Francis of Assisi is (by saintly standards) much in the news of late. It is therefore lucky that what looks like a magisterial treatment of St. Francis was recently translated for English-speaking audiences–one which explores not only his own ideas but how those ideas influenced subsequent generations of political actors, religious leaders, and intellectuals to the present day. The book is Francis of Assisi: The Life and Afterlife of a Medieval Saint (Yale University Press 2012, but only just released in the more affordable paperback) by the eminent medieval historian André Vauchez (University of Paris X) (translated by Michael Cusato). The publisher’s description follows.
In this towering work, André Vauchez draws on the vast body of scholarship on Francis of Assisi produced over the past forty years as well on as his own expertise in medieval hagiography to tell the most comprehensive and authoritative version of Francis’s life and afterlife published in the past half century.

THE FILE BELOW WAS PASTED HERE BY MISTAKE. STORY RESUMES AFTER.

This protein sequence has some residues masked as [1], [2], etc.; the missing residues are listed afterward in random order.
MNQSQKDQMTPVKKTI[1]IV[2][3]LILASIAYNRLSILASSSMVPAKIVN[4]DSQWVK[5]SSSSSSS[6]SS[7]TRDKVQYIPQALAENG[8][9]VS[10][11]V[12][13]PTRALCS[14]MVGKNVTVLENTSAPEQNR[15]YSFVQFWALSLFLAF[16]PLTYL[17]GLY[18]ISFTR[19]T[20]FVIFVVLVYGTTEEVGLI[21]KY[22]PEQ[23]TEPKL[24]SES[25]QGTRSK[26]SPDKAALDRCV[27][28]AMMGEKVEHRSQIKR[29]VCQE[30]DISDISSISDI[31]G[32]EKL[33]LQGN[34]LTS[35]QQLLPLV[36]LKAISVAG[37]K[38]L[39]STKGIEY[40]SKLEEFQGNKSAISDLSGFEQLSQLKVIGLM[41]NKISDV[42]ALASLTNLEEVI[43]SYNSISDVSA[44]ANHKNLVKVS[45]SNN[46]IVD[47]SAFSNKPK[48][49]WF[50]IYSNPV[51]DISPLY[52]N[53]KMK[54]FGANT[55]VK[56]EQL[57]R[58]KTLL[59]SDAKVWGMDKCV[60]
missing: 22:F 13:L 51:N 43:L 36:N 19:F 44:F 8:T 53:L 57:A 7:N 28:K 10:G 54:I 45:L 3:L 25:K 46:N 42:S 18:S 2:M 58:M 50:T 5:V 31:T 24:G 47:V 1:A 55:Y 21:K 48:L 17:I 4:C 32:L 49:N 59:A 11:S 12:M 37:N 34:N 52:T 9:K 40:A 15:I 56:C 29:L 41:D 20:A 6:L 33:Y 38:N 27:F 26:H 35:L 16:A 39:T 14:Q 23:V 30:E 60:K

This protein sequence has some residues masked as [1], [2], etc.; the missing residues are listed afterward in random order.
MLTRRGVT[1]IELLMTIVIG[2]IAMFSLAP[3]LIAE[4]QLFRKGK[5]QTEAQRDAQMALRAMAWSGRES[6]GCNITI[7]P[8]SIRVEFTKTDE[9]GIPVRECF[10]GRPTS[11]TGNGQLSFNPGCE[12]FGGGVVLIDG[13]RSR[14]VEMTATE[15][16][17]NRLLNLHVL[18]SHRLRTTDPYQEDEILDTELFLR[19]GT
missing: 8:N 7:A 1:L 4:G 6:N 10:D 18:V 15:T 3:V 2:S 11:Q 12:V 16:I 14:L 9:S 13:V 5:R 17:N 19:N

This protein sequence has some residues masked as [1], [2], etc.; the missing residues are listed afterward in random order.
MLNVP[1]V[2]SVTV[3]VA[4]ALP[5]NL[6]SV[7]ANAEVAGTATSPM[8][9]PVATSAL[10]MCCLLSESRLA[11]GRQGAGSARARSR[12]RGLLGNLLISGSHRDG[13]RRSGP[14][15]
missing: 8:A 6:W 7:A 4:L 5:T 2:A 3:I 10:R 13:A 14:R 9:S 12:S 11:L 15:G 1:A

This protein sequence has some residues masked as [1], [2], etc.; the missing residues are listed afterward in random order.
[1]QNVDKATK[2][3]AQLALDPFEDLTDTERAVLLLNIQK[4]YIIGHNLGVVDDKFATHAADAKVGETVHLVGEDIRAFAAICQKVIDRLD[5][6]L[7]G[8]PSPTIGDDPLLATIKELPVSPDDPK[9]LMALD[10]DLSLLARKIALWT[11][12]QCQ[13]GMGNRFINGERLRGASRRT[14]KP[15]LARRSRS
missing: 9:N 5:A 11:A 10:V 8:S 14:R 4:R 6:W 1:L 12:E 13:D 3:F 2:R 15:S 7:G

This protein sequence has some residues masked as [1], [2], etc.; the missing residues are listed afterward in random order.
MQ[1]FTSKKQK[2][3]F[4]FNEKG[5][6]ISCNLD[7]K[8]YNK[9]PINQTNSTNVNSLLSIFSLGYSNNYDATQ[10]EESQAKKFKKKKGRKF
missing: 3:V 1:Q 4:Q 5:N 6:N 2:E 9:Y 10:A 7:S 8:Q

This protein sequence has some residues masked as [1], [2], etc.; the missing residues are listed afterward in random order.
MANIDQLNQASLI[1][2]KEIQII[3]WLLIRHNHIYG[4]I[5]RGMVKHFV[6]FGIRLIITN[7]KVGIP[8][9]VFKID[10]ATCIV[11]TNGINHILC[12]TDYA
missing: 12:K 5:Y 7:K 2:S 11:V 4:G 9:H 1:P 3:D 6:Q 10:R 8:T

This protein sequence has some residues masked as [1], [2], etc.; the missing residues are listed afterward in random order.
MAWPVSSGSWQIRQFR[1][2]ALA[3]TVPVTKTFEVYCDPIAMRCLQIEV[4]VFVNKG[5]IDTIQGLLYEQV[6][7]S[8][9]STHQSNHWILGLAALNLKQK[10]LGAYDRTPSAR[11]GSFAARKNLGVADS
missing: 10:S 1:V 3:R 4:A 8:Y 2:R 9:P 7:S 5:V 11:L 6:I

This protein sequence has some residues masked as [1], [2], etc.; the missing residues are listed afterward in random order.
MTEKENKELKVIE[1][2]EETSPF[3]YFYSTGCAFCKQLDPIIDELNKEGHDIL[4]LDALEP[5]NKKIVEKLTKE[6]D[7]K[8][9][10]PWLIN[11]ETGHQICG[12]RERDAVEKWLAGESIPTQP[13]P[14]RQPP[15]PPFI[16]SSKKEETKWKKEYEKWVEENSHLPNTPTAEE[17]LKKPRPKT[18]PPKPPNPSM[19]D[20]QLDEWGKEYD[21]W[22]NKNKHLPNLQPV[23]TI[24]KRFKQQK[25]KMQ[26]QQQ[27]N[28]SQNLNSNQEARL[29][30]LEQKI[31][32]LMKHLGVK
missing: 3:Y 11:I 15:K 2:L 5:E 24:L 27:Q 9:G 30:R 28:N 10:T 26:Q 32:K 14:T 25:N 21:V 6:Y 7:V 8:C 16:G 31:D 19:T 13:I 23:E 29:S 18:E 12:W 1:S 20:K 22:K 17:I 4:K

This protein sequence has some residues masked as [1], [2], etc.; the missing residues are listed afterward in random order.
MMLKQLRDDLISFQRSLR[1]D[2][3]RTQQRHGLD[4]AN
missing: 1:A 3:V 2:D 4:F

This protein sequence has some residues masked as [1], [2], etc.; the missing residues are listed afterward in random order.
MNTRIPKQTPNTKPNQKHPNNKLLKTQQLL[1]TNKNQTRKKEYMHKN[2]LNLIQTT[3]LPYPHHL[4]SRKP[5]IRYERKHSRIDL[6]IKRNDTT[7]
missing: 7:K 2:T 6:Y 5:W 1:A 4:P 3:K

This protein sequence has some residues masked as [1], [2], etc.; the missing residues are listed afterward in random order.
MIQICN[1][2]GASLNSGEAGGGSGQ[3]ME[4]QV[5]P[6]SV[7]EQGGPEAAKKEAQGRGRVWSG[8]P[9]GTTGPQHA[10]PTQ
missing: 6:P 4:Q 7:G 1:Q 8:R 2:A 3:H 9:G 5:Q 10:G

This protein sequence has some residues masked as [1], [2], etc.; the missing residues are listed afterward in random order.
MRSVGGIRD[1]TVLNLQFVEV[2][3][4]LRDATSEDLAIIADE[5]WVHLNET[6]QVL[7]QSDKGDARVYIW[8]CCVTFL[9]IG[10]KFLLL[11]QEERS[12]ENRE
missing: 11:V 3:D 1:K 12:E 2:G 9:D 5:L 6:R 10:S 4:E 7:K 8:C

After a detailed and yet engaging reconstruction of Francis’s life and work, Vauchez focuses on the myriad texts—hagiographies, chronicles, sermons, personal testimonies, etc.—of writers who recorded aspects of Francis’s life and movement as they remembered them, and used those remembrances to construct a portrait of Francis relevant to their concerns. We see varying versions of his life reflected in the work of Machiavelli, Luther, Voltaire, German and English romantics, pre-Raphaelites, Italian nationalists, and Mussolini, and discover how peace activists, ecologists, or interreligious dialogists have used his example to promote their various causes. Particularly noteworthy is the attention Vauchez pays to Francis’s own writings, which strangely enough have been largely overlooked by later interpreters.
The product of a lifetime of study, this book reveals a historian at the height of his powers.